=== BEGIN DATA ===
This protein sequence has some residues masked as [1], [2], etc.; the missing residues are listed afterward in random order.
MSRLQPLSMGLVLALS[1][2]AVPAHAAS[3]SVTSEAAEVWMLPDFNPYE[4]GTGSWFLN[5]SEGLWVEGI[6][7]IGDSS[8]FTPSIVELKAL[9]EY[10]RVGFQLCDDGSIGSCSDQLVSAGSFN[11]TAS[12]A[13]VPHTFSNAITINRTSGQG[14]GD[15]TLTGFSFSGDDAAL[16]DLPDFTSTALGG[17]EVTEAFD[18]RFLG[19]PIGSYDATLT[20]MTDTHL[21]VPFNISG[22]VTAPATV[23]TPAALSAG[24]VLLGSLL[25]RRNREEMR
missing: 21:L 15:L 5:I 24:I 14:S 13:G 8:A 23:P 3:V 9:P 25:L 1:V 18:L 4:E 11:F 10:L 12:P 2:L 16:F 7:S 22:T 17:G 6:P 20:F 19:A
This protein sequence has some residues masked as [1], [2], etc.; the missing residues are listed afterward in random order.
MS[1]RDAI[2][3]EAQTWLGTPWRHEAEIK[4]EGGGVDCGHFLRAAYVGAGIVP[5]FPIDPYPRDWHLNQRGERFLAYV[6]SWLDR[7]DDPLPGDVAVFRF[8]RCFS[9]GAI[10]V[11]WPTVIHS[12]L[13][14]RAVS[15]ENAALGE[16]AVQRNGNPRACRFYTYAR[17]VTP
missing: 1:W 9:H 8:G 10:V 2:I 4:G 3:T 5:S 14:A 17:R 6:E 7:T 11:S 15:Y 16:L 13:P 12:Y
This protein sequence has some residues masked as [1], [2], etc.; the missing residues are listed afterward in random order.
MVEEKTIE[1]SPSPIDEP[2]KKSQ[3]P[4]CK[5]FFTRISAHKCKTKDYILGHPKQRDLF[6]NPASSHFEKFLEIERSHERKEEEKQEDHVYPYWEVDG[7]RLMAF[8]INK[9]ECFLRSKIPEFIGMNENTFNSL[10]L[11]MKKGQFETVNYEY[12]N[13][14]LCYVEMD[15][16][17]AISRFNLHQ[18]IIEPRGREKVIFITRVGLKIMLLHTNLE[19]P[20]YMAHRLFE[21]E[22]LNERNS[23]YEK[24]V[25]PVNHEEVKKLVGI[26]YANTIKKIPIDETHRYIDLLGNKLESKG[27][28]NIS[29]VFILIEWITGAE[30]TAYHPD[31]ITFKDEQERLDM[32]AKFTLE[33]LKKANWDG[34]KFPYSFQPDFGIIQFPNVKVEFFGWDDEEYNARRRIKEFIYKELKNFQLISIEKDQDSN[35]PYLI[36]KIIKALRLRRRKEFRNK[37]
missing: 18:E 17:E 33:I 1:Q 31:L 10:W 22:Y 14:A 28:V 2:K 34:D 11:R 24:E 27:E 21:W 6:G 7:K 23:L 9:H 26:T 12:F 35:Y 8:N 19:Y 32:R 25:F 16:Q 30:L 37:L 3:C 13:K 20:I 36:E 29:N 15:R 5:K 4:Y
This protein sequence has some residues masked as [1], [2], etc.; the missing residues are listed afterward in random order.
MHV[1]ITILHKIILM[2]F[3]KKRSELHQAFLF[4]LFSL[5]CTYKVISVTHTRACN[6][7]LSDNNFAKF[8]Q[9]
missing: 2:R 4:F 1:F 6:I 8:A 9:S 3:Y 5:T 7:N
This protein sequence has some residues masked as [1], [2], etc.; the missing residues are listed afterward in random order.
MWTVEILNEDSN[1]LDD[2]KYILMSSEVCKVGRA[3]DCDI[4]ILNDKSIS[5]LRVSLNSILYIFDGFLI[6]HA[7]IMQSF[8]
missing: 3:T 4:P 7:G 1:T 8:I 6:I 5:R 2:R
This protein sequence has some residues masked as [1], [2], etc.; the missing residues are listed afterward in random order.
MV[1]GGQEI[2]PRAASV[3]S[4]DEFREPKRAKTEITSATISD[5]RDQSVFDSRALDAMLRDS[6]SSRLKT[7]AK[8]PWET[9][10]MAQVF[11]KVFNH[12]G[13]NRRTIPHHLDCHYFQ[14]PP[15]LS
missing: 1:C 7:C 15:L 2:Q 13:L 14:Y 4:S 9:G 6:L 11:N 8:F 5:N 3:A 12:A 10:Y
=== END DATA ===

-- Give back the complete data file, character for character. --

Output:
This protein sequence has some residues masked as [1], [2], etc.; the missing residues are listed afterward in random order.
MSRLQPLSMGLVLALS[1][2]AVPAHAAS[3]SVTSEAAEVWMLPDFNPYE[4]GTGSWFLN[5]SEGLWVEGI[6][7]IGDSS[8]FTPSIVELKAL[9]EY[10]RVGFQLCDDGSIGSCSDQLVSAGSFN[11]TAS[12]A[13]VPHTFSNAITINRTSGQG[14]GD[15]TLTGFSFSGDDAAL[16]DLPDFTSTALGG[17]EVTEAFD[18]RFLG[19]PIGSYDATLT[20]MTDTHL[21]VPFNISG[22]VTAPATV[23]TPAALSAG[24]VLLGSLL[25]RRNREEMR
missing: 21:L 15:L 5:I 24:I 14:S 13:G 8:A 23:P 3:V 9:P 25:L 1:V 18:L 4:E 11:F 10:L 12:P 2:L 16:F 7:S 22:T 17:G 6:P 20:F 19:A
This protein sequence has some residues masked as [1], [2], etc.; the missing residues are listed afterward in random order.
MS[1]RDAI[2][3]EAQTWLGTPWRHEAEIK[4]EGGGVDCGHFLRAAYVGAGIVP[5]FPIDPYPRDWHLNQRGERFLAYV[6]SWLDR[7]DDPLPGDVAVFRF[8]RCFS[9]GAI[10]V[11]WPTVIHS[12]L[13][14]RAVS[15]ENAALGE[16]AVQRNGNPRACRFYTYAR[17]VTP
missing: 1:W 9:H 8:G 10:V 2:I 4:G 3:T 5:S 14:A 17:R 6:E 7:T 11:S 15:Y 16:L 13:P 12:Y
This protein sequence has some residues masked as [1], [2], etc.; the missing residues are listed afterward in random order.
MVEEKTIE[1]SPSPIDEP[2]KKSQ[3]P[4]CK[5]FFTRISAHKCKTKDYILGHPKQRDLF[6]NPASSHFEKFLEIERSHERKEEEKQEDHVYPYWEVDG[7]RLMAF[8]INK[9]ECFLRSKIPEFIGMNENTFNSL[10]L[11]MKKGQFETVNYEY[12]N[13][14]LCYVEMD[15][16][17]AISRFNLHQ[18]IIEPRGREKVIFITRVGLKIMLLHTNLE[19]P[20]YMAHRLFE[21]E[22]LNERNS[23]YEK[24]V[25]PVNHEEVKKLVGI[26]YANTIKKIPIDETHRYIDLLGNKLESKG[27][28]NIS[29]VFILIEWITGAE[30]TAYHPD[31]ITFKDEQERLDM[32]AKFTLE[33]LKKANWDG[34]KFPYSFQPDFGIIQFPNVKVEFFGWDDEEYNARRRIKEFIYKELKNFQLISIEKDQDSN[35]PYLI[36]KIIKALRLRRRKEFRNK[37]
missing: 18:E 17:E 33:I 1:Q 31:L 10:W 22:Y 14:A 28:V 2:K 34:D 11:R 24:E 27:E 21:W 6:G 7:K 23:L 9:H 26:T 12:F 35:Y 8:N 19:Y 32:R 25:F 16:Q 30:L 37:L 3:C 13:K 20:I 36:E 29:N 15:R 5:K 4:Y
This protein sequence has some residues masked as [1], [2], etc.; the missing residues are listed afterward in random order.
MHV[1]ITILHKIILM[2]F[3]KKRSELHQAFLF[4]LFSL[5]CTYKVISVTHTRACN[6][7]LSDNNFAKF[8]Q[9]
missing: 2:R 4:F 1:F 6:I 8:A 9:S 3:Y 5:T 7:N
This protein sequence has some residues masked as [1], [2], etc.; the missing residues are listed afterward in random order.
MWTVEILNEDSN[1]LDD[2]KYILMSSEVCKVGRA[3]DCDI[4]ILNDKSIS[5]LRVSLNSILYIFDGFLI[6]HA[7]IMQSF[8]
missing: 3:T 4:P 7:G 1:T 8:I 6:I 5:R 2:R
This protein sequence has some residues masked as [1], [2], etc.; the missing residues are listed afterward in random order.
MV[1]GGQEI[2]PRAASV[3]S[4]DEFREPKRAKTEITSATISD[5]RDQSVFDSRALDAMLRDS[6]SSRLKT[7]AK[8]PWET[9][10]MAQVF[11]KVFNH[12]G[13]NRRTIPHHLDCHYFQ[14]PP[15]LS
missing: 1:C 7:C 15:L 2:Q 13:L 14:Y 4:S 9:G 6:L 11:N 8:F 5:N 3:A 12:A 10:Y